This tiny Japanese eatery in the Eixample does things a little bit different. For one, there’s no sushi. Instead, they do bento boxes, those endearing, compartmentalized trays filled with a variety of Japanese treats that never fail to remind me of a better school lunch. For another, the kitchen is merely a small open space directly inside the door, where those seated at the bar have an intimate view of their meal being made.
Disconcerting at first, the arrangement actually gives the feeling of walking into someone’s home, and in a sense, you are. The aunt-nephew duo, Michiko and Shinya Kurashina, who run the pocket-sized restaurant greet their small flock of customers with a cheerful smile and get right to work preparing you the home cooking they know best.
The charms of the place are many: from the menu items hung from the ceiling by strings to the cozy back room of only five tables, to the quick and friendly service. For many, the absence of those requisite sushi rolls is an immediate turn off. But the friend who first took me there was unfazed. Instead, she was obsessed with the bento box (listed as the plato del día), and after trying it, I could see why. Not only is it a good way to sample some of the house dishes in smaller portions, but it is an excellent value at €9.20 a box.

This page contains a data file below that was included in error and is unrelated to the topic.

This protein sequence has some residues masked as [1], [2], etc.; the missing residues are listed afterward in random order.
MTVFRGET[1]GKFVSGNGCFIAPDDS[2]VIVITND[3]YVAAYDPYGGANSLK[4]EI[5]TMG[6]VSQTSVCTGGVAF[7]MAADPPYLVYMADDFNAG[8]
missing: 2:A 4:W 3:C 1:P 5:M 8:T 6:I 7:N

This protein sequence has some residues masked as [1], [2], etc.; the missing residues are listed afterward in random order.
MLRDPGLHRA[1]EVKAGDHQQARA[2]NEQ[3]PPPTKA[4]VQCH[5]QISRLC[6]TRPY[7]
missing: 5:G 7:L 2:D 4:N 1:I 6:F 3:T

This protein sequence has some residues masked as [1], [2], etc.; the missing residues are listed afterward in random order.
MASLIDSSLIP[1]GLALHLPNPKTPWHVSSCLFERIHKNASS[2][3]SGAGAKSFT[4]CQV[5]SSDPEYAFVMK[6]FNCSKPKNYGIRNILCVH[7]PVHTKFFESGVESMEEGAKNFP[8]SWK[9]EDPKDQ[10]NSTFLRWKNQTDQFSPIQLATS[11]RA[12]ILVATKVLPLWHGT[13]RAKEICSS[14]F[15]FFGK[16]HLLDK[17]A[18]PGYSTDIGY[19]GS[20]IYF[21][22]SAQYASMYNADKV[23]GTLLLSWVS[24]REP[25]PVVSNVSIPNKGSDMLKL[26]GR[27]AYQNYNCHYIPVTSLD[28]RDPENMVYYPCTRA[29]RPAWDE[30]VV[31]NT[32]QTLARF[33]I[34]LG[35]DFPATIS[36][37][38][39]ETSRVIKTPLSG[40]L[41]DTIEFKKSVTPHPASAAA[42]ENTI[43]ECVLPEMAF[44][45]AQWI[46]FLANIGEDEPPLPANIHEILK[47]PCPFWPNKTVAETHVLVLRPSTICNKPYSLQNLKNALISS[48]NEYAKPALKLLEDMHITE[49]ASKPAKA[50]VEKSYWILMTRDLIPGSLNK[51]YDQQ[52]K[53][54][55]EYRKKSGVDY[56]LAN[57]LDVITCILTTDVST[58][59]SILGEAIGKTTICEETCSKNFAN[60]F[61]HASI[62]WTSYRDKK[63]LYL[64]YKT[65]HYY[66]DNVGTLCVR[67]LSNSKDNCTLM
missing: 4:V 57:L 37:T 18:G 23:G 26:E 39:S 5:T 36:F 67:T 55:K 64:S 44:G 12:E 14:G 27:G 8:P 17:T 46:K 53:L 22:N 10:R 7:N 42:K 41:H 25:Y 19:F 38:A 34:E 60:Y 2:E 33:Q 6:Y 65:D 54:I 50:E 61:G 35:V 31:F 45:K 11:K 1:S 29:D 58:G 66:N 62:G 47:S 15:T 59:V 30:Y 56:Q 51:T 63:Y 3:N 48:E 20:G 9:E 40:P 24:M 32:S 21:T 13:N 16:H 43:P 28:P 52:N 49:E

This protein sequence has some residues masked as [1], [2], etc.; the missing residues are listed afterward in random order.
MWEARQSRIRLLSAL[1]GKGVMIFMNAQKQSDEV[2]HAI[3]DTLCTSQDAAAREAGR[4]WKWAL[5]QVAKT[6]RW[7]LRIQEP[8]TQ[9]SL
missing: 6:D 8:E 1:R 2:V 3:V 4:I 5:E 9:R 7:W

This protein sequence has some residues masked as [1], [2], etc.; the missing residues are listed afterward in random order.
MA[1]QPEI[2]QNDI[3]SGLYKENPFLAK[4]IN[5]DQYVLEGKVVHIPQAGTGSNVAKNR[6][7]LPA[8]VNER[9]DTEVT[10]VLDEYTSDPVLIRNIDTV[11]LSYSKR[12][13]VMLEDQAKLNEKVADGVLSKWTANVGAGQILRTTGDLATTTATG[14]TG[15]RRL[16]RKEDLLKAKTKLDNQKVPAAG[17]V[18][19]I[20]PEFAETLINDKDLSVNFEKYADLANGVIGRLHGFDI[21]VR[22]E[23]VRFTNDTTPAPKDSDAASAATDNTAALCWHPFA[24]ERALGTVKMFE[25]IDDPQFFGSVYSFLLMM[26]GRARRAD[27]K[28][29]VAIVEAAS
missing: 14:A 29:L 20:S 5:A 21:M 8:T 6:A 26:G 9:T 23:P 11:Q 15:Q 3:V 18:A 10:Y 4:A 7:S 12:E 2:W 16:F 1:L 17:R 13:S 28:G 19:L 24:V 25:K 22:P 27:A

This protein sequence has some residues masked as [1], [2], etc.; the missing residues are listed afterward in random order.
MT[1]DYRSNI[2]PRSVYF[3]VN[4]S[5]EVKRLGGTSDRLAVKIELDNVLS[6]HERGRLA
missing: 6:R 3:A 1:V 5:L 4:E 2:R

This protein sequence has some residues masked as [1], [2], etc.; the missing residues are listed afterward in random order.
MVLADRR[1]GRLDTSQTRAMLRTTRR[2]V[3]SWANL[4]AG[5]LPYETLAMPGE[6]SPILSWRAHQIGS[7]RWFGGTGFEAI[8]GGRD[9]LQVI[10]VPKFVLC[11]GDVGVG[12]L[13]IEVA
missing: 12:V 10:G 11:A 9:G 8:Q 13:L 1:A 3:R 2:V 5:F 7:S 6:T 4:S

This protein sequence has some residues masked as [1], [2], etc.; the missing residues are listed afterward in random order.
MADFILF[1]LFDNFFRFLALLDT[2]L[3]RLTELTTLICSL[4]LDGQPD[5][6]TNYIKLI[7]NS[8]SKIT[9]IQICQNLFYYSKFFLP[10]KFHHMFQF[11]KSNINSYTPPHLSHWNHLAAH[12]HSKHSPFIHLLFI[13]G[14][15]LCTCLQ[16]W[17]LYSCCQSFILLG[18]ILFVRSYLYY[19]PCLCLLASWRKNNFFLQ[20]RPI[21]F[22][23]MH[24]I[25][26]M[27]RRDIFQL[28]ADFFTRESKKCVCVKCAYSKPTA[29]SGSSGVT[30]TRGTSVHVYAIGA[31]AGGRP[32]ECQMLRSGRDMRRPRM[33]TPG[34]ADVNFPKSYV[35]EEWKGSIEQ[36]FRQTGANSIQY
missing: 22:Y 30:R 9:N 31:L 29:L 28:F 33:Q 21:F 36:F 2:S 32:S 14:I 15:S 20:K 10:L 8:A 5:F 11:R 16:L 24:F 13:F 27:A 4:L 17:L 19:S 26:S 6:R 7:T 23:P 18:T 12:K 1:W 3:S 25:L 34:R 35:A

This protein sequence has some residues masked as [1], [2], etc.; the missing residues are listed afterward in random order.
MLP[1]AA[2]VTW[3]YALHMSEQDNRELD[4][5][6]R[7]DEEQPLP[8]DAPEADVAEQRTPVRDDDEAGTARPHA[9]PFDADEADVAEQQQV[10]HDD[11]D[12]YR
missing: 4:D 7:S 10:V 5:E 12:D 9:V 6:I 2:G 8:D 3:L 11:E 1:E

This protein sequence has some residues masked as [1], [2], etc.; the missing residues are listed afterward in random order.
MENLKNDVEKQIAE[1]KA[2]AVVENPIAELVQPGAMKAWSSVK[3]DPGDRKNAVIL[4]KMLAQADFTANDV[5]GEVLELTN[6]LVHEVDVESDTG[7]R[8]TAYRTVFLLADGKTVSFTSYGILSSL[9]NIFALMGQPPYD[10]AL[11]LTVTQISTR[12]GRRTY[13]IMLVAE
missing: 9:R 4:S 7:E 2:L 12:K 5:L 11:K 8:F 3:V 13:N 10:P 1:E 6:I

The main dish – warm eggplant and pork in a creamy salsa and fried chicken drizzled with a dark, sweet sauce, for example – and the accompaniments rotate regularly and often include a sweet, rolled egg omelette, a fried potato croquette and seaweed salad (hijiki), among other treats. We handily worked our way through an excellent appetizer of fried pork dumplings (gyoza), a delicately crisp vegetable tempura and a miso soup, rich and savory without being overly salty.
Other main courses to try include the sukiyaki beef (gyudon) and the teriyaki chicken, a simple but hearty dish served atop perfectly cooked rice. Pair it with a Sapporo and settle in to enjoy a thoroughly satisfying, home-cooked meal. Desserts include a warm, homemade cake (green tea, yomogi, or plain) which, no matter how full you are, is hard to pass up.